Find a professional editor in your field or genre, or in your language, with our Editors Directory.


By Christine Tozer

On 1 November 2023, EdsQ hosted a well-received presentation on diversifying your portfolio. Dr Renée Otmar is an IPEd Honorary Life Member and has worked extensively in the industry as a senior editor, managing editor, publisher, trainer and coach. Renée discussed strategies for editors wanting to diversify their skill sets, services or client base, and how to go about offering editorial services in sectors outside your current sphere.

Renée emphasised that each editor is a unique business entity, embodying a distinctive combination of skills, qualifications, expertise and experience. She acknowledged the time it takes to establish a steady flow of business, and discussed two ways editors can earn more and steer their career in a different direction: productivity and innovation.

Productivity is about efficiency – editors evaluate their efficiency in terms of hourly rates and how much we can edit in an hour. Introducing new technologies can improve your productivity. Innovation, on the other hand, is a process involving a range of activities to help you uncover new ways to do things – for example, the evolution of manuscript assessment roles beyond traditional publishing boundaries.

Renée described prosperity for independent editors as being about fair rates, a steady flow of clients, a consistent income, and a viable business model – “it’s not about offering discounts, undercutting colleagues, or cookie-cutter editing”. Renée suggested that the IPEd recommended rates are a good basis to work from.

As content specialists, editors can position themselves as recognised experts in specific types of editing or genres. While specialisation can lead to higher rates and innovation, monotony and stagnation are potential downsides. Diversifying your portfolio is a strategic approach to achieving prosperity.

To embark on diversification, Renée advised to take stock of your strengths, update your CV and contemplate future career directions. Talk with a colleague who knows your work – they may see things you have missed or have fresh ideas.

Renée outlined practical strategies including exploring different types of editing or genres. Consider new products and services, such as author coaching or teaching in universities or workshops. You may need specific training or qualifications. Editors can also write guides, references and books, tapping into the constant demand for new ideas.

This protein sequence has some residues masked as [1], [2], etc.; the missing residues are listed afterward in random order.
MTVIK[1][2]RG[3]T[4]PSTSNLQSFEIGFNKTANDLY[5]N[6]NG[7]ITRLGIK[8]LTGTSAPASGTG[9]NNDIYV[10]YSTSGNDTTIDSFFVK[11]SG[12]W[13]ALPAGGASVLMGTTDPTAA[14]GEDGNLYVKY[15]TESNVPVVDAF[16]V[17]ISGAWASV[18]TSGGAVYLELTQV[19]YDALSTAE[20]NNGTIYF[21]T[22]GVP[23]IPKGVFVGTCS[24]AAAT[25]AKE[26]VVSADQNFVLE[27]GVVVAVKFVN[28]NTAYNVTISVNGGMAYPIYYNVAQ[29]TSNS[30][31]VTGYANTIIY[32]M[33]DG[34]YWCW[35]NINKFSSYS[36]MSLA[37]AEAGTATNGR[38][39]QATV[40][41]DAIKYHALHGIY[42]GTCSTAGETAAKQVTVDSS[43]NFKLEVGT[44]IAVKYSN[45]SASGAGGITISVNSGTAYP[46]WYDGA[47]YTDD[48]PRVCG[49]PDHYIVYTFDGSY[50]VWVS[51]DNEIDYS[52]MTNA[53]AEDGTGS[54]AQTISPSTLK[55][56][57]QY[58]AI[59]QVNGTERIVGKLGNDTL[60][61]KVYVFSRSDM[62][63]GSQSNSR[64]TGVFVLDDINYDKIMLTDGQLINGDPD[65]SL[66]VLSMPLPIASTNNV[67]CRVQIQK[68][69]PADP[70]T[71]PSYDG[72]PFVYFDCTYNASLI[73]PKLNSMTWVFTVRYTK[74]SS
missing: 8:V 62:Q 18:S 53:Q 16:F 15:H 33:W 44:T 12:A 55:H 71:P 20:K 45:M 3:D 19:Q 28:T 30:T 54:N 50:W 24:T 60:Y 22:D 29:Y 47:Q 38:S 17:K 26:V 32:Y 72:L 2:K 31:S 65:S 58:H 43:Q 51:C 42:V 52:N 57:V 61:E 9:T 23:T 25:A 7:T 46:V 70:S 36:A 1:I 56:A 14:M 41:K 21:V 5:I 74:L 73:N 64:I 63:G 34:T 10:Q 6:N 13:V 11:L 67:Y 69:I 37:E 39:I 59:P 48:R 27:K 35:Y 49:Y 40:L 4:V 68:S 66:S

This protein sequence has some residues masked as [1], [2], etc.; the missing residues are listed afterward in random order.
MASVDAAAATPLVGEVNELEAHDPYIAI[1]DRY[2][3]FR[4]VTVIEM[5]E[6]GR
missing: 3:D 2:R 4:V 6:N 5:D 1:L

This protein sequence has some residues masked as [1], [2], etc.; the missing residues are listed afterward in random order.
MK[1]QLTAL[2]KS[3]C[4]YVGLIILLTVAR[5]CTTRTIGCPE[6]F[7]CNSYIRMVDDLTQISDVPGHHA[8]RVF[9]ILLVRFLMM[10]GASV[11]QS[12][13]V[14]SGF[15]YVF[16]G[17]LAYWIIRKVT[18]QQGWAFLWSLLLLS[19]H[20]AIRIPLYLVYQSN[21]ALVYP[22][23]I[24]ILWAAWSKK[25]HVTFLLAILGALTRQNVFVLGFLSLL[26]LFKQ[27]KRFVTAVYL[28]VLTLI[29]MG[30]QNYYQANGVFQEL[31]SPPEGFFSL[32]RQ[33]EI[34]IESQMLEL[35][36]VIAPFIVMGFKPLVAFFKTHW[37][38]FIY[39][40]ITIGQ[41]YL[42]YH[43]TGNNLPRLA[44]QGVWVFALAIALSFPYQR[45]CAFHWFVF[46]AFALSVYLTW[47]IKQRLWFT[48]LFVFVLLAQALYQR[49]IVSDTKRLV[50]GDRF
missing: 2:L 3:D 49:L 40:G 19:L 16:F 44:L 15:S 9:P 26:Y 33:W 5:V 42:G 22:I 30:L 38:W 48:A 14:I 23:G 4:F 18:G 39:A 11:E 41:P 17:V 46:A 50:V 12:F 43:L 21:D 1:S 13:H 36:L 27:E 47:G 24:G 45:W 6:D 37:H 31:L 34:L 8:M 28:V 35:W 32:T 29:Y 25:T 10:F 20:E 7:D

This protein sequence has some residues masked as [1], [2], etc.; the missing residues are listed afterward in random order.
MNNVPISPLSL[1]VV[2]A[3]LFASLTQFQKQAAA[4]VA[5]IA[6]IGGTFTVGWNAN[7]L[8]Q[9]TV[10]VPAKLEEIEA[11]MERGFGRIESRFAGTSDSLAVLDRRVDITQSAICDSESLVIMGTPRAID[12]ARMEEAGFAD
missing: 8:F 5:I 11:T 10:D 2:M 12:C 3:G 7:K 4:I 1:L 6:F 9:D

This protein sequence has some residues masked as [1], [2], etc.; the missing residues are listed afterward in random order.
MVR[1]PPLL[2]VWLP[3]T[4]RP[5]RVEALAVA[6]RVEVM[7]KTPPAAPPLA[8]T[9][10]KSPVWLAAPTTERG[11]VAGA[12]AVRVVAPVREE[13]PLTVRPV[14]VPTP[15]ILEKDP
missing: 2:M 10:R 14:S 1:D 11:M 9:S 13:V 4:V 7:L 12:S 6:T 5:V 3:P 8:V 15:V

If you are pigeon-holed in your in-house editor role, consider moving to a different employer, or talk to your current employer about moving into different areas of the organisation. A mentor in the area you’re interested in moving into can give you valuable insights.

If you’re looking to freelance, do your market research, business plan and market plan. Renée talked about effective marketing and posed some key questions: “Where do you want to direct your career in future? How will those clients find you and know that you’re good to work with?” A comprehensive marketing plan should outline services offered, target audiences, pricing and strategies for reaching potential clients.

During Q&A, Renée emphasised building relationships through networking as a key way of marketing and building confidence in new areas. Immerse yourself in relevant spaces, attend conferences, and engage with potential clients. Develop an understanding of their corporate language, and craft a CV tailored to the specific discipline. Networking within your targeted sector can open doors to diverse opportunities.

Access to the recording of the presentation will be available to purchase via the IPEd events page (or free if you paid to attend).